by 1963 -
Private Collection (Lausanne, Switzerland)
by 1984 -
Private Collection (Münchenstein, Switzerland)
by 1987 -
Private Collection (Geneva, Switzerland)
Private Collection, by exchange to the J. Paul Getty Museum, 1991.
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Currently on view at: Getty Villa, Gallery 104, Archaic and Classical Greece
A lekythos was a container used for perfumed oils. Because it had a narrow neck, the oil poured out slowly and the cup-like mouth served as a funnel for filling the vessel. The subject and decoration of this example would have been well-suited to its precious contents. A young man holds a strigil as he looks longingly into his seated lover's eyes. She holds a mirror and sits on a chair (klismos) rendered in three-quarter view. Their loving encounter merits the approval of Aphrodite, who appears above in a chariot led by two Erotes. The goddess's appearance surprises a crowned woman at left, who stands beside a doorway before a cushioned stool. On the other side, a third woman watches the scene, holding her mantle before her face. The women's flesh, and that of the two Erotes, is rendered in white. Many added details rendered in clay relief, such as necklaces, bracelets and the lovers’ sandals, would probably have been gilded. Some have seen the couple as Paris and Helen, encountering each other for the first time, and setting in motion the events that will lead to the Trojan War. No inscription or attributes identify the figures, however, and a mythical story is not necessary to appreciate this carefully crafted vision of mutual desire.
Beazley, J. D. Attic Red-figure Vase-painters. 2nd ed. Oxford: 1963, p. 1317, no. 3.
Delivorrias, Angelos, et al. "Aphrodite." Lexicon iconographicum mythologiae classicae 1 (1984), p.117, no. 1192.
Burn, Lucilla. The Meidias Painter. (Oxford: Clarendon Press, 1987), p. 101, no. F3.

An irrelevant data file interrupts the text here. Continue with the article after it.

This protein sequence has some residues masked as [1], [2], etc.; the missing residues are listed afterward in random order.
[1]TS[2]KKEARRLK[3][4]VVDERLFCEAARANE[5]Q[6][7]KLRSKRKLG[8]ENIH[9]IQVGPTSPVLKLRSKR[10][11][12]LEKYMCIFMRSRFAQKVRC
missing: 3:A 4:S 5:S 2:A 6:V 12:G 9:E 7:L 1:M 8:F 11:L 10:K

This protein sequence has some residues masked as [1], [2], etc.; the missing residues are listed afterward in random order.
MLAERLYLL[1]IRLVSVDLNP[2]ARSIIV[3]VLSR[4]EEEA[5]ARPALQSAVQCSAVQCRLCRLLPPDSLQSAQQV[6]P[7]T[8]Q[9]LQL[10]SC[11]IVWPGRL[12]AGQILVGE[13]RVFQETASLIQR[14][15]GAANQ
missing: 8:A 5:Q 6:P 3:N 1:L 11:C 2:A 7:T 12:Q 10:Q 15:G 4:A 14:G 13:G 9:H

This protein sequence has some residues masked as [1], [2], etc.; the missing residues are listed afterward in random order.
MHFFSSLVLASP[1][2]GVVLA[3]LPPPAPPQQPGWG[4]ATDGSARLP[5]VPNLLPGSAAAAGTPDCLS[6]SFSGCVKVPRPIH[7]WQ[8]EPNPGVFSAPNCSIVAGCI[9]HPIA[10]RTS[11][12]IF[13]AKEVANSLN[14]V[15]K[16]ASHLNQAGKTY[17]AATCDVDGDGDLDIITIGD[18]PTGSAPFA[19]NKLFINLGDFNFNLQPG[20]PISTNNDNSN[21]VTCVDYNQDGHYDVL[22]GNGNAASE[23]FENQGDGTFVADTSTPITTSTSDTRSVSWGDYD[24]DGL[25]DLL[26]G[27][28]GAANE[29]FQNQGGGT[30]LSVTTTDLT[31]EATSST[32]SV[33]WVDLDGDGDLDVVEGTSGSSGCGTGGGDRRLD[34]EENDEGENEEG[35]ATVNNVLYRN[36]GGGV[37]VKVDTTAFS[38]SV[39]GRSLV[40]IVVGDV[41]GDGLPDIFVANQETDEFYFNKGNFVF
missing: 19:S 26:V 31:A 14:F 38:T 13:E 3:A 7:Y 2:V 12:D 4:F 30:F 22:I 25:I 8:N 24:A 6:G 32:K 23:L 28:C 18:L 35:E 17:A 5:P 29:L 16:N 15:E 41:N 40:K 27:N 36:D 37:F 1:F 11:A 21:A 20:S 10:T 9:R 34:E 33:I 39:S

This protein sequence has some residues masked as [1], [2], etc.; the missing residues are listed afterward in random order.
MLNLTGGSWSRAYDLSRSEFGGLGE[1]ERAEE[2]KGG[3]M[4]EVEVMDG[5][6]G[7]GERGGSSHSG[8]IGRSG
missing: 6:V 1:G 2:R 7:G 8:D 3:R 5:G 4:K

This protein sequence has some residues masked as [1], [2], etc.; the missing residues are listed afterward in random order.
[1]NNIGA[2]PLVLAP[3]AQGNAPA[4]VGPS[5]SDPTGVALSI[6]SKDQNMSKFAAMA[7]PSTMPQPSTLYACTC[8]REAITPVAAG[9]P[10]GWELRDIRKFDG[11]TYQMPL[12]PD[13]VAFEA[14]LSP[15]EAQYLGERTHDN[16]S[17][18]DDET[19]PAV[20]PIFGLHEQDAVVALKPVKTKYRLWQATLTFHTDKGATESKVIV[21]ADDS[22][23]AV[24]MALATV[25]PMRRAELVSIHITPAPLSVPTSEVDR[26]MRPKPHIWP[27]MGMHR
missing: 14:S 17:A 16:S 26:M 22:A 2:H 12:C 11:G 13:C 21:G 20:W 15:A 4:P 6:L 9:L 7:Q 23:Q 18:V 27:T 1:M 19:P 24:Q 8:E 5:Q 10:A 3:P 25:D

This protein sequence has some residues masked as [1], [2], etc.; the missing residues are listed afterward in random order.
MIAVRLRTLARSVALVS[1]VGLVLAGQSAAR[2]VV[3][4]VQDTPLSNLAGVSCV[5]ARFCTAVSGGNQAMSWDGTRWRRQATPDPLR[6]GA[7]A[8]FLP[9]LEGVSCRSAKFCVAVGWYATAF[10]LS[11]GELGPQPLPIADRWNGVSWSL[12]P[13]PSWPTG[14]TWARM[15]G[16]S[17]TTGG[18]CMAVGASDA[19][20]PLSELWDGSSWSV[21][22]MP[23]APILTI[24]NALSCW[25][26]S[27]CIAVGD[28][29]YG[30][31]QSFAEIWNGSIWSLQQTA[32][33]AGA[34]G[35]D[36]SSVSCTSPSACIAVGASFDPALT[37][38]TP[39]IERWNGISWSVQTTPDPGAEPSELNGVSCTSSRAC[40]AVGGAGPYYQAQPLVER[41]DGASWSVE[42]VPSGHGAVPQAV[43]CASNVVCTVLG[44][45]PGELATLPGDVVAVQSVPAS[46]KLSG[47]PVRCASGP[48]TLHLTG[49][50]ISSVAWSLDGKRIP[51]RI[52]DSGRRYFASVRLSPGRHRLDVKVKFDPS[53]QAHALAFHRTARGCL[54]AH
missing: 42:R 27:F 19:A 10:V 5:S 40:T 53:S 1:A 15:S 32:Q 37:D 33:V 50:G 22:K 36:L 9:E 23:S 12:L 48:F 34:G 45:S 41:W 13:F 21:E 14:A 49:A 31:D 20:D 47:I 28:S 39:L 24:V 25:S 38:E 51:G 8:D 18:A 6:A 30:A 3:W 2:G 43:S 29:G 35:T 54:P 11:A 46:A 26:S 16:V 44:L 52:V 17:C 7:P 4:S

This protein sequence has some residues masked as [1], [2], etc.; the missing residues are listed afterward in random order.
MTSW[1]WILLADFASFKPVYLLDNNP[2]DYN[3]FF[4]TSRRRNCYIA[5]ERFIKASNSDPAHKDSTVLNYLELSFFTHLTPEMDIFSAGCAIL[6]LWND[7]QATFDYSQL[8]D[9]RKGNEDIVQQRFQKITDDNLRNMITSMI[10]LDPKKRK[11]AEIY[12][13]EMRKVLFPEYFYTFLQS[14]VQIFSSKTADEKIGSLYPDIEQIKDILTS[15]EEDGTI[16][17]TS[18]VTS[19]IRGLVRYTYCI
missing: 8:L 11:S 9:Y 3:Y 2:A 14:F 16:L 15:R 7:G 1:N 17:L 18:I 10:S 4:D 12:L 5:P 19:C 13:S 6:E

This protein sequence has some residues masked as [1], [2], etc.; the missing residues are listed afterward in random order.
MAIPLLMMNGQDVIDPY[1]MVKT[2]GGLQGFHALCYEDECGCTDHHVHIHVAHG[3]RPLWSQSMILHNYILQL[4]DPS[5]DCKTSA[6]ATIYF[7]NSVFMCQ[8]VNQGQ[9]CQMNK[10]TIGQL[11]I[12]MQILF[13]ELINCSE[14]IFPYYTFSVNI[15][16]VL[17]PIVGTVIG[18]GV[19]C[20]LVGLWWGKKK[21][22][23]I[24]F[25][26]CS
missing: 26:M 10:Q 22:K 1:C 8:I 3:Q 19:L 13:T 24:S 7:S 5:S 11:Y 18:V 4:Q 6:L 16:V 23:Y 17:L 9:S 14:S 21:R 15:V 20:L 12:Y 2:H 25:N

"Acquisitions/1991." The J. Paul Getty Museum Journal 20 (1992), p. 146, no. 22.
Shapiro, H. Alan. Personifications in Greek Art: The Representation of Abstract Concepts 600-400 B.C. (Kilchberg: Akanthus, 1993), pp. 117n253, 203n474.
Sutton, Robert F., Jr. "Nuptial Eros: The Visual Discourse of Marriage in Classical Athens." The Journal of the Walters Art Gallery 55/56 (1997/1998). pp. 27-48, p. 37: fig. 16.
The J. Paul Getty Museum Handbook of the Antiquities Collection (Los Angeles: 2002), p. 81.
Baggio, Monica "La Sera delle Nozze," in Colpo, I. et al (eds.) Iconografia 2001-Studi sull' Immagine (Edizione Quasar: Rome, 2002), pp. 189-97, figs. 1-4.
Sacks, David. Encyclopedia of the Ancient Greek World (New York: Facts on File, 2005), p. 147, ill.
Pointer, Sally. The Artifice of Beauty: A History and Practical Guide to Perfumes and Cosmetics (United Kingdom: Sutton Publishing, 2005), p. 34.
Soldner, Magdalene. Bios Eudaimon: Zur Ikonographie des Menschen in der rotfigurigen Vasenmalerei Unteritaliens (Bibliopolis, 2007), pp. 223-25, Abb. 280-282.
Lezzi-Hafter, A. "Clay, Gold, and Craft: Special Techniques in Three Vases by the Eretria Painter and Their Apotheosis in Xenophantos." In Papers on Special Techniques on Athenian Vases. Edited by K. Lapatin (Los Angeles: Getty Publications, 2008), p. 176-177.
The J. Paul Getty Museum Handbook of the Antiquities Collection. Rev. ed. (Los Angeles: J. Paul Getty Museum, 2010), p. 76.
Lezzi-Hafter, Adrienne. "The Xenophantos Chous from Kerch with Cypriot Themes." In Red-figure Pottery in its Ancient Setting. Stine Schierup and Bodil Bundgaard Rasmussen, eds. Aarhus: Aarhus University Press, 2012. 34-42, p. 41, n 14.
Green, J.R. "Two Phaedras: Euripides and Aristophanes?" In Ancient Comedy and Reception: Essays in Honor of Jeffrey Henderson. Olson, Stuart Douglas, ed. (Berlin: De Gruyter, 2014), p. 126, no. 8.
Lezzi-Hafter, Adrienne. "Athenaios Epoiesen." In Topfer-Maler-Schreiber. R. Wachter, ed. (Akanthus: Zurich, 2016), p. 80, footnote 1.